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  • rooting cuttings in fish tank jolly tiger

    Thought I would share this, just recently aquired some JT cuttings. Started the initials using the bag method then potted up in coco coir. Had a small fish tank with LED lights so figured why not. Put a reptile humidty temp gauge in there and wala, in just a few short weeks I have roots, and the one looks about ready to leaf out.

    first time rooting cuttings coco coir, I've had many successful air layers using the stuff but never done on cuttings alone. Can anyone recommend how often to water and if I should be adding anything to it since I know coir has no nutrients ?
    You may only view thumbnails in this gallery. This gallery has 2 photos.
    Chris NE Philadelphia

  • #2
    Nice little set up, congrats.

    Many people use a diluted fertalizer and only keep the coir moist.
    Scott - Colorado Springs, CO - Zone 4/5 (Depending on the year) - Elevation 6266ft

    “Though the problems of the world are increasingly complex, the solutions remain embarrassingly simple.” – Bill Mollison

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    • #3
      Thanks Scott. I have a large aquarium setup that I want to do in the winter, but was so anxious for these JT's it couldnt wait. Any type of recommendation on fertilizers I some people using aquaponic stuff often?
      Chris NE Philadelphia

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      • #4
        I used coir on and off for years growing tomato plants. I found it had to be amended with gypsum (calcium) and epsom salt (magnesium sulfate) to prevent plants from yellowing.

        Using coir can be tricky. It can be bone dry white on the surface and soggy wet at the bottom of a grow container where roots can easily root, so good drainage is essential. When preparing coir squeeze out as much water as possible. I generally soak over night in a 5 gal bucket, then dump the coir onto a window screen to drain, then squeeze out water. You want a fluffy damp product.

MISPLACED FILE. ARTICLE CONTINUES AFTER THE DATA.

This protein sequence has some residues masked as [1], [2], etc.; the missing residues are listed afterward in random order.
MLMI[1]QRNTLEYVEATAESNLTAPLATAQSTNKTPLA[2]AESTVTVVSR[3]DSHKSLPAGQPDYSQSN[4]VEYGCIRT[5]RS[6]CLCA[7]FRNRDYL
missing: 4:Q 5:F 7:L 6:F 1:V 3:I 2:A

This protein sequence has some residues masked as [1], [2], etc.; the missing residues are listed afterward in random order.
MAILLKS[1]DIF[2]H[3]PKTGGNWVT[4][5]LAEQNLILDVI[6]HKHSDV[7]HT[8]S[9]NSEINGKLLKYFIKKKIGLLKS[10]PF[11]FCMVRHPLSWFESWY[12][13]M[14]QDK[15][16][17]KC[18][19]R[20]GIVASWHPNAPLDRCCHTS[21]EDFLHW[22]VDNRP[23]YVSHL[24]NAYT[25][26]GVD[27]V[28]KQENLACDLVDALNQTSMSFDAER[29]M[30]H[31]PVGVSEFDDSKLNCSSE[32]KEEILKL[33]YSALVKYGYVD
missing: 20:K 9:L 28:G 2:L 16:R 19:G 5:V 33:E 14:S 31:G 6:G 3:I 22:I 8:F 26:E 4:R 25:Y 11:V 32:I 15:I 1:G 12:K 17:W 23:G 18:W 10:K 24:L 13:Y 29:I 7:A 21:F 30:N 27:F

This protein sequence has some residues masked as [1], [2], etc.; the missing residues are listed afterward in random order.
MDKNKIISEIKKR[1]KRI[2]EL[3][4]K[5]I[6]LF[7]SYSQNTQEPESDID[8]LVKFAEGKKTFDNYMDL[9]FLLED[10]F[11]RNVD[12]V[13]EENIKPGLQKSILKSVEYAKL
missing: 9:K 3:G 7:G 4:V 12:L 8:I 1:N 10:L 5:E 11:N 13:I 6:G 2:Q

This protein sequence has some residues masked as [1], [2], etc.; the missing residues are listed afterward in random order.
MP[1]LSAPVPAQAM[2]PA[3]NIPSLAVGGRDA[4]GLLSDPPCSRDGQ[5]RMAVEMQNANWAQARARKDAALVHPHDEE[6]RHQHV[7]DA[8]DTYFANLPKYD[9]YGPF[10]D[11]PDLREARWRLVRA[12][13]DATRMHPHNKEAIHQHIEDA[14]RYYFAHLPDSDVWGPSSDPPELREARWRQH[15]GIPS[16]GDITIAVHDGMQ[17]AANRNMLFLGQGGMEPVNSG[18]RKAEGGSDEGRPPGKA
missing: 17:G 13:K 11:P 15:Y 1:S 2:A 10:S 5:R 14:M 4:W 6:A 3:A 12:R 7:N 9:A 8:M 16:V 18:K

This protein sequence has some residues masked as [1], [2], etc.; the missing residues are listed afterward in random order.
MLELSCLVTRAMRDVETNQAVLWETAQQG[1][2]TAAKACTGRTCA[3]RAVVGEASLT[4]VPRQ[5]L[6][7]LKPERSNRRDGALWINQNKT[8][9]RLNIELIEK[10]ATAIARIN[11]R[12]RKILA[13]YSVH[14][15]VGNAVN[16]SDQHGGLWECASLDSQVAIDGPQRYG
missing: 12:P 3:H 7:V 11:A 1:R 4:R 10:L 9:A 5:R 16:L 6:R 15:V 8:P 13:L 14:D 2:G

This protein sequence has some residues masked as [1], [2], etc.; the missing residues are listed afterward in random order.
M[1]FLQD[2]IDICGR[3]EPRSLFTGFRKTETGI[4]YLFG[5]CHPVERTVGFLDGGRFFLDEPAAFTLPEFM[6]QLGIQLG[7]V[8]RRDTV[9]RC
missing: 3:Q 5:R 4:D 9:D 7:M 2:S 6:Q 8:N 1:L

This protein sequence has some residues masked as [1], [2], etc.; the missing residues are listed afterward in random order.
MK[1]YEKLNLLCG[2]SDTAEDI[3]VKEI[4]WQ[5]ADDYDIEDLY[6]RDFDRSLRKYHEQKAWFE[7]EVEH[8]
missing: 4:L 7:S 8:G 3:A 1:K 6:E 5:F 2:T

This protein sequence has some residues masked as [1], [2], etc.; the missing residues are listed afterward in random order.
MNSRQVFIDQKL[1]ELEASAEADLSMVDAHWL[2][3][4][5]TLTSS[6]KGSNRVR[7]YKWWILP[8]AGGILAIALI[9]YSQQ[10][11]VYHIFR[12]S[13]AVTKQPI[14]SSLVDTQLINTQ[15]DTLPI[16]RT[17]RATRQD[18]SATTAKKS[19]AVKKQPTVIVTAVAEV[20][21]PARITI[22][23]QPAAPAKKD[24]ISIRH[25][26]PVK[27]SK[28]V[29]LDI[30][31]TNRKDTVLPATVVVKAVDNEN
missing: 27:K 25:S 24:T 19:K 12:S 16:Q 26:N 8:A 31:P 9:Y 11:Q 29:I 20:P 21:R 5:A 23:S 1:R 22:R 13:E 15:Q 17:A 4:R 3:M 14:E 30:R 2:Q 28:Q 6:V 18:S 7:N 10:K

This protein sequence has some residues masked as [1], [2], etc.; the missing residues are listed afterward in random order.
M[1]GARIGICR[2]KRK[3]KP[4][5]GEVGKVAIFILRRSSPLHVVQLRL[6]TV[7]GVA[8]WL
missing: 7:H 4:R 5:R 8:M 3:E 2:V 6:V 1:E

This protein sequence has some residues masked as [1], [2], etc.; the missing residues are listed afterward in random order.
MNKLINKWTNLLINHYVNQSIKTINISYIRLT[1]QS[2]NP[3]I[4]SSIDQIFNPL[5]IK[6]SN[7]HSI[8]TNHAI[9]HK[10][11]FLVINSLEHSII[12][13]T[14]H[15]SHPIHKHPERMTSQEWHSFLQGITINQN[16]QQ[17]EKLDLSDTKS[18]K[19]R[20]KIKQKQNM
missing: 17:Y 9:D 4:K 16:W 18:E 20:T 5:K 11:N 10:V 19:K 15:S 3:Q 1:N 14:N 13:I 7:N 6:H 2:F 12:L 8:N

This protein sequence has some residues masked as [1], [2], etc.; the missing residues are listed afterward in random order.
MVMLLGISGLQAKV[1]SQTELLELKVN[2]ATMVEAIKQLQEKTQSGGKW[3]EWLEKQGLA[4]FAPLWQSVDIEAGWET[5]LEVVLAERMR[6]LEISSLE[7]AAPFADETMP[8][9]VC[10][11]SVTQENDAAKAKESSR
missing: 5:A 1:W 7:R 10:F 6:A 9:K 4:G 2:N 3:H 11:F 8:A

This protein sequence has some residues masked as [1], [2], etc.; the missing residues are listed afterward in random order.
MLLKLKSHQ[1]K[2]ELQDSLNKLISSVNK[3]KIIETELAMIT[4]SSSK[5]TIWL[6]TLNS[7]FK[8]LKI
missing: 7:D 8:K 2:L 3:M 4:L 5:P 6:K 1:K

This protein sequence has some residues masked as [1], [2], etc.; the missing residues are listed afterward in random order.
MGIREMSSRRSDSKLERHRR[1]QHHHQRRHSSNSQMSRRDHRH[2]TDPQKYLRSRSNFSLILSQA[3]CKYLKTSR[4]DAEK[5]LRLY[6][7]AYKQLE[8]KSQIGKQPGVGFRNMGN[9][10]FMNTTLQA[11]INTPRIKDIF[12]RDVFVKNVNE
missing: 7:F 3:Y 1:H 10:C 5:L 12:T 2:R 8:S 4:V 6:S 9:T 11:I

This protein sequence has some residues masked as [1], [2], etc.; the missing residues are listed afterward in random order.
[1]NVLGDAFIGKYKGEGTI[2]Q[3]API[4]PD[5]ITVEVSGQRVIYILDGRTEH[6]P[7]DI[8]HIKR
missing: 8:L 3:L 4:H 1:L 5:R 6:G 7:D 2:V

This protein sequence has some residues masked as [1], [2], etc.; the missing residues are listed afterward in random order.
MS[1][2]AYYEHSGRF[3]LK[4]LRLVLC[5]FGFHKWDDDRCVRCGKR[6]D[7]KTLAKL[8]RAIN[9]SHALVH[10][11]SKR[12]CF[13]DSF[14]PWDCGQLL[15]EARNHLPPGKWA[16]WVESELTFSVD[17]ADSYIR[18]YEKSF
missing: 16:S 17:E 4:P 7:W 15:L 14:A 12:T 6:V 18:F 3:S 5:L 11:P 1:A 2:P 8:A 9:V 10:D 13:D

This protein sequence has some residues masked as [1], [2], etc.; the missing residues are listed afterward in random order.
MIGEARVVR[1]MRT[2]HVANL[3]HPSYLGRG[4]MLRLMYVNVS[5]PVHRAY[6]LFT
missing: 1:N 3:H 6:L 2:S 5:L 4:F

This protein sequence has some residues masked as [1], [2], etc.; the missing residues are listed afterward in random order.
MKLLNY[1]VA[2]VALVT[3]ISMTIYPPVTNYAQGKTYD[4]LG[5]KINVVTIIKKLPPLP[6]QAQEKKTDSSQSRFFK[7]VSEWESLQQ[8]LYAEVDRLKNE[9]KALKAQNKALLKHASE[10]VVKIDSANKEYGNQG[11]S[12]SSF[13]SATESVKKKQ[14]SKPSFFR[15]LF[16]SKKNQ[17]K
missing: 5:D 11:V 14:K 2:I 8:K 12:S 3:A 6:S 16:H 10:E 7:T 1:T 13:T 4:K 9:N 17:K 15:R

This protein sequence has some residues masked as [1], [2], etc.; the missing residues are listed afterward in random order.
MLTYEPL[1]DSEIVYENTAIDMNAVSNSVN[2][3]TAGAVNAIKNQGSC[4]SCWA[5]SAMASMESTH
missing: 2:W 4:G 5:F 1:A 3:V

I rotted the most fig cuttings using coir because my mind set had not changed from that of using perlite and potting soil mix. The cutting that rooted in coir did extremely well once they got past that critical stage of white roots only and started making brown roots.

        "The pH of coir is also a huge benefit—while peat moss is considered acidic with a pH of 3.3 to 4, coir is closer to an ideal, neutral pH between 5.2 and 6.8. This means coco coir is ready to use for most plants without adding lime. Nutritionally, coco is also an excellent choice. Depending on the source, it is rich in potassium, iron, manganese, copper and zinc. If you are growing hydroponically, this needs to be taken into consideration so you can provide the correct balance of nutrients. Coir has a high cation exchange rate that allows it to store nutrients and release them as needed. On the flip side, coir tends to hold on to calcium and magnesium, so you may need to adjust your nutrient mix accordingly. Coir promotes the growth of beneficial bacteria because of compounds called lignins. Not only will beneficial bacteria thrive when lignins are present, helping to minimize harmful bacteria, but if you add beneficial microbes to your hydroponic system, they will be optimized. This means better growth, higher yields and less disease."

        This extract from:
        http://maximumyield.com/crazy-for-coco-coir/

        Jerry, Canyon Lake TX 8b

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        • #5
          Thank you for the input Jerry. Good stuff
          Chris NE Philadelphia